Javascript Best Practices

I have been working on more JavaScript this year. Most recently, I improved the speed of the Drupal API autocomplete. I am now working on Drupal.org’s new dashboard and an annotation tool. I focus on improving speed for the user. JavaScript can do great things for rich interactions, but depending on AJAX makes everything nearly as slow (and as performance-expensive) as a full page reload.

I am presenting material from this blog post at Bay Area Drupal Camp this Saturday October 17th.

First, some basics. Follow the coding standards, they are different from PHP. Use jQuery and jQuery UI as much as possible. It is not just for avoiding the DOM, it also has some handy utilities. Use JSLint, which checks for many code quality improvements, like Drupal’s Coder module. JSLint will save you time debugging IE issues, like

 

{
  foo: 'bar',
  baz: 'quux', // <- this trailing comma causing hard-to-debug problems.
}

 

Use Drupal.settings or hidden elements for additional page content, not AJAX. Going back to the server for more content has the overhead of an HTTP request and bootstrapping Drupal. Adding content is instant when the browser already has it from the initial page load. Save AJAX for truly dynamic content from a large data set.

I frequently use an expandable template. An example from the API module:

 
theme('api_expandable',
  '<h3>'. api_show_l('▸ '. $call_title) .'</h3>',
  '<h3>'. api_hide_l('▾ '. $call_title) .'</h3>'. theme('api_functions', $call_functions));

The first argument is a prompt and the second is content. api_show_l() and api_hide_l() are helper functions, defined in api.module to make the hide and show links. The template is simply:

 
<div class="api-expandable<?= (is_null($class) ? '' : ' '. $class) ?>">
  <div class="prompt"><?= $prompt ?></div>
  <div class="content"><?= $content ?></div>
</div>

A little Javascript and CSS makes everything work. Notice that the content is hidden page load by CSS, not Javascript; CSS is faster than Javascript. This template is incredibly versatile, swapping between two states is surprisingly common.

When users perform actions that are saved via AJAX, update the page as soon as possible. Do not wait for an AJAX response if it do not have useful data. Update the UI instantly, and then save data in the background. I use this technique in the Dashboard module. An example is removing a widget:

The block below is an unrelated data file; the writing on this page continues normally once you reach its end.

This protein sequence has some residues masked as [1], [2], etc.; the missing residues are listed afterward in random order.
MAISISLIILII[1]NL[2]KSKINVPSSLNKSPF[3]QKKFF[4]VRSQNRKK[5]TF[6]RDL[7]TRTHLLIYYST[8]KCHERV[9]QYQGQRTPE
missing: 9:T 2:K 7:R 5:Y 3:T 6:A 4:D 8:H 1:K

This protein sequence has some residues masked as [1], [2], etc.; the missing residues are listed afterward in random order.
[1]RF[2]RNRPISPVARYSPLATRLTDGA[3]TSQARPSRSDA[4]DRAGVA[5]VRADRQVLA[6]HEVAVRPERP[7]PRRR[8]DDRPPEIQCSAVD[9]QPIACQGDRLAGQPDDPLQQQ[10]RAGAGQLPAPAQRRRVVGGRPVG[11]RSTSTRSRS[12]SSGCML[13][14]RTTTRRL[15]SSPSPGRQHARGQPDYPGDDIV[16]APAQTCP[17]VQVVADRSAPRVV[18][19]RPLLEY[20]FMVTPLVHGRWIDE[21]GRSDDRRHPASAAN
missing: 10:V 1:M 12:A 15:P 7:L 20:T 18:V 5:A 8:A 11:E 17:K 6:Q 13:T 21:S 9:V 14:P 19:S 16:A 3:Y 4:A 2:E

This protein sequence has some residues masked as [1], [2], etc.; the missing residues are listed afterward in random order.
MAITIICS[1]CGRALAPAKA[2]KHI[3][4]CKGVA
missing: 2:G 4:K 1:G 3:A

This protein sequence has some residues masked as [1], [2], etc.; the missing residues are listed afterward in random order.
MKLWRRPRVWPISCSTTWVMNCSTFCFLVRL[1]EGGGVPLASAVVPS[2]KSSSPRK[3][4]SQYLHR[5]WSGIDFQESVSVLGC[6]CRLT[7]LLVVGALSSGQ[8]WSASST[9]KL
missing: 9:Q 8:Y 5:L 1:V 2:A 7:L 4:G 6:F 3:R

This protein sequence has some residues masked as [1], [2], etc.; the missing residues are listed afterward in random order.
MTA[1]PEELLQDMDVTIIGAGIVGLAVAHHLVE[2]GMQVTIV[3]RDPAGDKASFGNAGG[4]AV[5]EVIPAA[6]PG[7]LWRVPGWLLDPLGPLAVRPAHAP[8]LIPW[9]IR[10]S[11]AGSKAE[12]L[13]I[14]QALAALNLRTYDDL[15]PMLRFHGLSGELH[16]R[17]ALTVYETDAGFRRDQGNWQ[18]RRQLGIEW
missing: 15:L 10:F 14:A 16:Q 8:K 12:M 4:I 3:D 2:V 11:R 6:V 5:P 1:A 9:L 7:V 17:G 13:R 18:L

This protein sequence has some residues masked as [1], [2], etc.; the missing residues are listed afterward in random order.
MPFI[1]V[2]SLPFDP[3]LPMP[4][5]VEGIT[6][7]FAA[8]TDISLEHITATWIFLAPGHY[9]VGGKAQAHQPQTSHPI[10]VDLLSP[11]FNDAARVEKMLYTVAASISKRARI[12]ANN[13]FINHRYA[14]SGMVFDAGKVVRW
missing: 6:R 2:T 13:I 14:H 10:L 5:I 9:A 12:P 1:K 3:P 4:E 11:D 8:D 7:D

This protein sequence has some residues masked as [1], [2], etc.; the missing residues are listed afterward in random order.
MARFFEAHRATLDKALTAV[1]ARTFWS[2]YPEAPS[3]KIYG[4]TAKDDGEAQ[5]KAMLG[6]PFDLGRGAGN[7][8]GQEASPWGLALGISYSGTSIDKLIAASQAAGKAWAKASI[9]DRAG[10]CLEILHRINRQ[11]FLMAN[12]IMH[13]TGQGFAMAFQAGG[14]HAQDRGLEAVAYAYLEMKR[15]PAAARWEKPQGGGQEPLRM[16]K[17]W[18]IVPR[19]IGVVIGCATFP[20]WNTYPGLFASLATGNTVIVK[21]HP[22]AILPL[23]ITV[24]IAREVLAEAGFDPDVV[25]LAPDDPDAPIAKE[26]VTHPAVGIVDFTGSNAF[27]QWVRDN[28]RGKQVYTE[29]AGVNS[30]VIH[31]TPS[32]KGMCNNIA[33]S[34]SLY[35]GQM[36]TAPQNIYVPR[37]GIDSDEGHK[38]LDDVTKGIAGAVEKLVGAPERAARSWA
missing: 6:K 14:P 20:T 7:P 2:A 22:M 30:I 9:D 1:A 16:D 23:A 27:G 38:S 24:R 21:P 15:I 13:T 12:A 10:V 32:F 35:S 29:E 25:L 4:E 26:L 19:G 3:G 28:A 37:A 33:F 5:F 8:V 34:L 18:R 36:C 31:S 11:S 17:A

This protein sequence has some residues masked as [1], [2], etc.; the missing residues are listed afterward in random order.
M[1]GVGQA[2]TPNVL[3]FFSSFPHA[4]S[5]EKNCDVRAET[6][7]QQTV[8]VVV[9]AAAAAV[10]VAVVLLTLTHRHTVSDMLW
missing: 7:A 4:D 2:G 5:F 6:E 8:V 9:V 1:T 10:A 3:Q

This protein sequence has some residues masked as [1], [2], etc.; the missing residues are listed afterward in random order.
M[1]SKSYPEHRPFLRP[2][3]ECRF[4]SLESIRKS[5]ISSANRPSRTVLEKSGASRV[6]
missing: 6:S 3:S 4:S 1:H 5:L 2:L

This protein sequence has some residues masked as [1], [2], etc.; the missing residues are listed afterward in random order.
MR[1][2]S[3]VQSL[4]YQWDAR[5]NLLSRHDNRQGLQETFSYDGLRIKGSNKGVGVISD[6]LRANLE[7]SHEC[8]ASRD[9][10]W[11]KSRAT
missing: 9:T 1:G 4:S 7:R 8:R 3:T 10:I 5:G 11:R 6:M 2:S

Drupal.behaviors.dashboardWidget = function(context) {
  $("#dashboard>div.column>div.widget:not(.dashboard-processed)", context)
  .addClass('dashboard-processed').each(function() {
    var $this = $(this);
    $('a.remove-widget', $this).data('widget', $this).click(function () {
      var $widget = $(this).data('widget').slideUp('fast');
      jQuery.post(Drupal.settings.basePath + 'dashboard/' + Drupal.settings.dashboardPage + '/remove-widget', {
        token: Drupal.settings.dashboardToken,
        widget_id: $widget.attr('id').replace(/^widget-/, '')
      });
      return false;
    });
  });
}

The widget is quickly hidden with .slideUp('fast'), followed by telling the server with a custom menu callback. Additionally, this demonstrates using behaviors. When the initial page load, and subsequent AJAX additions, are ready, all behaviors are invoked. Always use behaviors to attach functionality to HTML.

Another necessary practice in the previous example is using tokens. Any actions or data saved to the server must be validated as what the user intended, not a CSRF exploit. This is done with tokens. All forms are automatically protected with Drupal’s Form API, but any custom callback need manual validation. The token is stashed in Drupal.settings with

 
drupal_add_js(array(
  'dashboardToken' => drupal_get_token('dashboard ' . $page->page_id),
),'setting');

When the callback is handled, the token is checked with a corresponding call to drupal_valid_token(). Callbacks should require POST for actions as well. Browsers sometimes prefetch content and crawlers follow all links; it is best to make actions specific using POST.

Updating the page as soon as possible can be done using AHAH with forms. The Form API builds in lots of good things, use form wherever possible. AHAH makes AJAX doable entirely within Drupal. The example below submits form data to a menu callback:

 
$form['edit_submit'] = array(
  '#type' => 'submit',
  '#value' => t('Save'),
  '#ahah' => array(
    'event' => 'click',
    'path' => 'dashboard/'. $page->path .'/rename',
  ),
);

The callback is straightforward, but returns an empty result:

 
function dashboard_page_rename($page) {
  drupal_get_form('dashboard_page_edit_form', $page);
  drupal_json(array('status' => TRUE, 'data' => ''));
}

AHAH is designed to update the page content with the result; but we don't want to wait around for something we already know. An additional jQuery click handler sets the tab’s title to what the user entered and removes the form:

 
$dashboardEditForm.find('#edit-edit-submit').click(function() {
  $dashboardActiveSpan.find('>a.edit').html(Drupal.checkPlain($dashboardEditForm.find('#edit-edit-title').attr('value')) + '<span class="edit-icon"></span>');
  dashboardRemoveEditPageForm();
});

Using these best practices and paying attention to latecy-causing actions will make your site fast for your users.

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